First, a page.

ASSIST SOMEONE 5 Where ever you are, there are always local crews and productions looking for assistants. If you are able to take a position in production, this can work toward your networking angle and land you that opportunity. If you become an assistant to a TV staff, for example, you may get that chance to write for a TV show. It is not unusual. The same is true for agent assistants, producer assistants, script coordinators, and even production assistants. You will meet people and learn about the business. Many writers and other film professionals begin this way. Even being an extra can sometimes get you in the same room with the right people. Then you just need to have your pitch on tap.
SHOOT IT! 6 Get hands on and write a short film and shoot it. Many films are made under 1000k on a visa. With Youtube, and other video sites like it, along with festivals and contests, you can get a lot of attention with a short piece of film you might not get with a piece of paper. Work with others who want to do the same thing and exchange services to save money. The experience of producing, directing, and acting will improve your skills as a writer, plus the film might get recognized and find you valuable contacts. Hollywood types often view short films and peruse Youtube and similar sites. Filmaka ( http://www.filmaka.com/ ) is an organization that you might find helpful in terms of networking and getting your short film noticed.
DON’T BE SHY! 7 Virtually all of the strategies are aimed, at least in part, at meeting people and making contacts. Never underestimate the value of a contact. A former student and now working writer tells the story of when she was just trying to break in. She met a lowly assistant to an independent producer. This assistant went on to become a studio executive. Together, the ex-wannabe writer and ex-assistant put together a feature deal that the studio bought. Network online, in person, on the phone- always be ready to make time for someone who may know someone you want to know You will make lots of friends along the way! They don’t say “Let’s do lunch.” for nothing…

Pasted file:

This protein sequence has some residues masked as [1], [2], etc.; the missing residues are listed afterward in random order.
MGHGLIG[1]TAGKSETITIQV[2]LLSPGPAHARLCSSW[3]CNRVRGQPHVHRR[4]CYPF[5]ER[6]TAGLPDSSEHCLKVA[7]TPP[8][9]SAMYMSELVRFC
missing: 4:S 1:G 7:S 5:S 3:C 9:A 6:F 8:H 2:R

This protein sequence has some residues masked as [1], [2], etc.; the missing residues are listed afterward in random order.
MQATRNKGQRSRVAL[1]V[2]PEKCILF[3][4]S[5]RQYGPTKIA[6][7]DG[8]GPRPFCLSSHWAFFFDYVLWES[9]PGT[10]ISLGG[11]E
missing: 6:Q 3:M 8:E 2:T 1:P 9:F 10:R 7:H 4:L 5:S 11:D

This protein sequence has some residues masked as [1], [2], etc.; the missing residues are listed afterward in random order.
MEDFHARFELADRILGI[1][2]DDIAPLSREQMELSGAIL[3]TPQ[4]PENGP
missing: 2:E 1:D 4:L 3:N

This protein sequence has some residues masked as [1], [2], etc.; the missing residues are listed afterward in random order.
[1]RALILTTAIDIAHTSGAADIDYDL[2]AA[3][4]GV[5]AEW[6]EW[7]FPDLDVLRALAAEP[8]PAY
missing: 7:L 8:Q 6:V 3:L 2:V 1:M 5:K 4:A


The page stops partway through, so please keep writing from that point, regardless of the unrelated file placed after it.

KEEP LEARNING! 8 Take classes and go to conferences, be part of meetings and groups and also join forums and seminars. Not only do you always need to keep learning, but these events will keep you in the loop with other writers, producers, people working in the industry. There are plenty of seminars, workshops, publications, conferences, expos, pitchfests, writers groups, professional organizations (including online organizations) to help you meet people and continue your education. Wherever you go, schmooze. Part of the schmoozing art is to remember that you have two ears and one mouth, and to use them in that proportion. Consult your copy of The Screenwriter’s Bible for useful writing, formatting, and selling direction.
BLOG IT! 9 Get yourself out there using the media available to you now! You never know who is watching. Literary manager Mason Novick saw Diablo Cody’s blog and contacted her about her work. Get yourself and your writing out there. Cruise http://www.storylink.com . Some established and beginning writers have even created a web site as a pitching tool and/or to post credits. Here are just three: http:// www.joelenders.com/Joe_Lenders_Credits.html http ://www.ettanin.com / ; http ://spectrum-films.com / Perhaps, when you meet someone or deliver a pitch, you could give that person your URL and a password to your secret projects.